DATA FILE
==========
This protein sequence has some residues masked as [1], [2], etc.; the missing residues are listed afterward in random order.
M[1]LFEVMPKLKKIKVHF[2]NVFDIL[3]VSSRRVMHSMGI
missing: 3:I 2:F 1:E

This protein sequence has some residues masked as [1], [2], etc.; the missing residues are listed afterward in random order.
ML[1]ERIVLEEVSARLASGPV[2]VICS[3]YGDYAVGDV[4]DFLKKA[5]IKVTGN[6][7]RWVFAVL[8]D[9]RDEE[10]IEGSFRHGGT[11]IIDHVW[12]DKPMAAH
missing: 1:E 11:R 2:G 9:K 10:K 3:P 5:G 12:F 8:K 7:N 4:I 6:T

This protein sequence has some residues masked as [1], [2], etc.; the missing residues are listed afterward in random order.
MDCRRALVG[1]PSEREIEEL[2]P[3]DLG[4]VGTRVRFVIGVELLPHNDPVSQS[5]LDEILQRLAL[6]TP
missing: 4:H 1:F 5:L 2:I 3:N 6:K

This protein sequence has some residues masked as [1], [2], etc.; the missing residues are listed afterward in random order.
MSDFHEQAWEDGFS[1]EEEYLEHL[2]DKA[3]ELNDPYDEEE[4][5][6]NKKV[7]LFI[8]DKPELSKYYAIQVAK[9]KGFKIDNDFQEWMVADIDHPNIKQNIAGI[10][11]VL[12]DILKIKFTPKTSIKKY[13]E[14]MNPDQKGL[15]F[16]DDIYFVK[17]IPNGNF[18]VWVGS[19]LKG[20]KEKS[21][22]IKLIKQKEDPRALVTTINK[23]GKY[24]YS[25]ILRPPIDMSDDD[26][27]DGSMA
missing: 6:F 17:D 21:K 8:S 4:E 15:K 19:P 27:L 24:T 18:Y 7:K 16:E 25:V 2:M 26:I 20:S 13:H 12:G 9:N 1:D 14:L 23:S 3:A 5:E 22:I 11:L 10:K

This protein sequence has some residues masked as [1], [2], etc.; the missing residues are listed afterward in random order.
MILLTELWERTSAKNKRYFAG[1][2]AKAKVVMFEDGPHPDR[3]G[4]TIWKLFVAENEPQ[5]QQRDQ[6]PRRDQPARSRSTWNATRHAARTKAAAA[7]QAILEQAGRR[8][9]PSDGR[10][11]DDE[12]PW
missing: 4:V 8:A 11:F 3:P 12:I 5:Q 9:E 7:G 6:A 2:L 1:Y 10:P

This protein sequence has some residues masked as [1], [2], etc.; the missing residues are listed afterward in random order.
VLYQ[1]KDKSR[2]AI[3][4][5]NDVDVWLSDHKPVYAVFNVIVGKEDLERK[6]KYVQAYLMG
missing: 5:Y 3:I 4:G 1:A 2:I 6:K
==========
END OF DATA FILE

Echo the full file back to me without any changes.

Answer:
This protein sequence has some residues masked as [1], [2], etc.; the missing residues are listed afterward in random order.
M[1]LFEVMPKLKKIKVHF[2]NVFDIL[3]VSSRRVMHSMGI
missing: 3:I 2:F 1:E

This protein sequence has some residues masked as [1], [2], etc.; the missing residues are listed afterward in random order.
ML[1]ERIVLEEVSARLASGPV[2]VICS[3]YGDYAVGDV[4]DFLKKA[5]IKVTGN[6][7]RWVFAVL[8]D[9]RDEE[10]IEGSFRHGGT[11]IIDHVW[12]DKPMAAH
missing: 1:E 11:R 2:G 9:K 10:K 3:P 5:G 12:F 8:K 7:N 4:I 6:T

This protein sequence has some residues masked as [1], [2], etc.; the missing residues are listed afterward in random order.
MDCRRALVG[1]PSEREIEEL[2]P[3]DLG[4]VGTRVRFVIGVELLPHNDPVSQS[5]LDEILQRLAL[6]TP
missing: 4:H 1:F 5:L 2:I 3:N 6:K

This protein sequence has some residues masked as [1], [2], etc.; the missing residues are listed afterward in random order.
MSDFHEQAWEDGFS[1]EEEYLEHL[2]DKA[3]ELNDPYDEEE[4][5][6]NKKV[7]LFI[8]DKPELSKYYAIQVAK[9]KGFKIDNDFQEWMVADIDHPNIKQNIAGI[10][11]VL[12]DILKIKFTPKTSIKKY[13]E[14]MNPDQKGL[15]F[16]DDIYFVK[17]IPNGNF[18]VWVGS[19]LKG[20]KEKS[21][22]IKLIKQKEDPRALVTTINK[23]GKY[24]YS[25]ILRPPIDMSDDD[26][27]DGSMA
missing: 6:F 17:D 21:K 8:S 4:E 15:K 19:P 27:L 24:T 18:Y 7:K 16:E 25:V 2:M 26:I 20:S 13:H 12:G 9:N 1:D 14:L 23:S 3:A 5:E 22:I 11:L 10:K

This protein sequence has some residues masked as [1], [2], etc.; the missing residues are listed afterward in random order.
MILLTELWERTSAKNKRYFAG[1][2]AKAKVVMFEDGPHPDR[3]G[4]TIWKLFVAENEPQ[5]QQRDQ[6]PRRDQPARSRSTWNATRHAARTKAAAA[7]QAILEQAGRR[8][9]PSDGR[10][11]DDE[12]PW
missing: 4:V 8:A 11:F 3:P 12:I 5:Q 9:E 7:G 6:A 2:L 1:Y 10:P

This protein sequence has some residues masked as [1], [2], etc.; the missing residues are listed afterward in random order.
VLYQ[1]KDKSR[2]AI[3][4][5]NDVDVWLSDHKPVYAVFNVIVGKEDLERK[6]KYVQAYLMG
missing: 5:Y 3:I 4:G 1:A 2:I 6:K